3 Technologies Transforming Cinema Cameras

Rubidium Wu
Technology is always evolving, and cinema cameras are no different. Camera companies are pursuing new capabilities and features to, hopefully, improve the filmmaking experience. 

But not every change is good or necessary. And, with some of the features comes a higher price point. 

Here we’re going to explore the three key technologies that are shaping new cinema cameras so you can make the right choice. 
1. Resolution

This trend has been going on for the last eight years, with RED Cameras pursuing it for a long time. Blackmagic’s URSA range is also focusing on resolution. 

Resolution has changed rapidly:
  • 10 years ago: Everything shot in 1080 pixels and 2K
  • 5 years ago: There was a 4K resolution, which is a 4-times increase in the size of the image. TVs caught up, and most are now 4K capable. 
  • Within the last 5 years: Cameras started going from 4K to 6K to 8K… why? Well, you want some ability to crop into your image. So, if you shoot it at a large size, you have the ability to crop in at a high resolution. 

Sensors are getting bigger and better, but is it necessary? The reality is that most films are still being shot and watched in 1080px and 2K. The reason for this is simple—the human eye can’t really see the difference between 2K and 4K.

Companies rushed to increase resolution when there was a perceived demand for it. The demand, though, was mostly for “fake 4K,” or resolution that has been increased in post-production, rather than a true 4K file. 

With gaming and VR, where the screen is close to your eye, you can tell the difference. 8K is valuable in this sense. 

However, until TVs get a lot bigger, and we start sitting closer, 2K is likely to remain the standard.
Fun fact: I upload videos in 4K to my YouTube channel because the platform was pushing for 4K and helps boost visibility. Does it make a difference to the viewer?  Probably not.
2. Dynamic Range

This refers to the range of brightness that the camera can capture, from the brightest white to the darkest dark. More dynamic range means you get detail in those two extremes, and you don’t have to choose between crushing your darks or blowing out the whites.

And companies are working hard to increase the dynamic range in their cinema cameras. 
The ARRI Alexa 35, for example, claims to have 17 stops of useable dynamic range. They do this by using multiple feeds to the same sensor and using computing power in the camera to combine the high and low range into an optimal image.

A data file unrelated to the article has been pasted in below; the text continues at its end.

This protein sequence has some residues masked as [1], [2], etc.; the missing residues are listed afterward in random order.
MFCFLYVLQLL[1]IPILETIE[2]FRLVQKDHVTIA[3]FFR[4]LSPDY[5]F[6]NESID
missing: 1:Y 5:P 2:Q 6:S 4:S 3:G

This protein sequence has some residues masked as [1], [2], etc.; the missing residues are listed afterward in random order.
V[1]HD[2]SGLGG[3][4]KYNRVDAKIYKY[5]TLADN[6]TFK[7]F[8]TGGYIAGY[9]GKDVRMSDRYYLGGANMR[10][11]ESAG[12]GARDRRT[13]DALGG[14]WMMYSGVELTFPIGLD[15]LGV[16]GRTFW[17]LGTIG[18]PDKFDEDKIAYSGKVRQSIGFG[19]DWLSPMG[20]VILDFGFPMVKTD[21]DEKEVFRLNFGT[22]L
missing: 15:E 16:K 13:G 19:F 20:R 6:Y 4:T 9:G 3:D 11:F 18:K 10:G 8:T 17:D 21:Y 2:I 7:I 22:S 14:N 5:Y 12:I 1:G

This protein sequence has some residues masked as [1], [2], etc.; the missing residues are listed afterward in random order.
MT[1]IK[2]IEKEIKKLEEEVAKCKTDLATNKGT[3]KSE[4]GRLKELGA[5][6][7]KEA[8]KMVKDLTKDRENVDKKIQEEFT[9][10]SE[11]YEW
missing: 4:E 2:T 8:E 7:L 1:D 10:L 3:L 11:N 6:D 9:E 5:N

Is it worth it?

Like everything, there is diminishing returns. Each stop of dynamic range requires more computing power, which costs money (the ARRI Alexa 35 is around $80,000). 

But, despite this high cost, the resolution is limited. The Alexa 35 is only 4K because there simply isn’t computing power to combine two 8K-images. 

Key takeaway: High dynamic range is extremely useful—even more so than resolution—but you can always control for it. In most cases you can either bring in more light or adjust your shot based on the light.

High dynamic range is not automatically a good shot or good film. So, consider whether it’s worth it for the price. 
3. Cost and Modularity

This last trend is best captured by looking at the SONY Venice 2. It’s a modular camera where you can easily interchange the sensor or other components of the camera. 

So, you can buy a cheaper SONY Venice 2 with a super 35 sensor in it but rent something different for the day if you need a specific sensor. 

This modularity allows you to pick and choose what’s important. You can get it fully decked out for a big job, or have a smaller, stripped-down version for smaller jobs. You buy the core “brain” of the camera, but can rent other things you need, when you need it. 

Key takeaway: Modular cameras allow filmmakers to have more flexibility based on what they need without investing in everything themselves. You can save some money while still getting the option to upgrade by temporarily renting equipment. 

These three features are consistently showing up in new cameras from different companies. 
What do you think of them? 

Whether they’re worth it or not is only up to you, the filmmaker. But just remember: just because there’s a new feature, doesn’t mean it’s better. Take your time to learn and research what’s important to you. 

And if you need some more advice, check out the full YouTube video on this topic, along with the others on my channel. I hope they help you reach your filmmaking goals!

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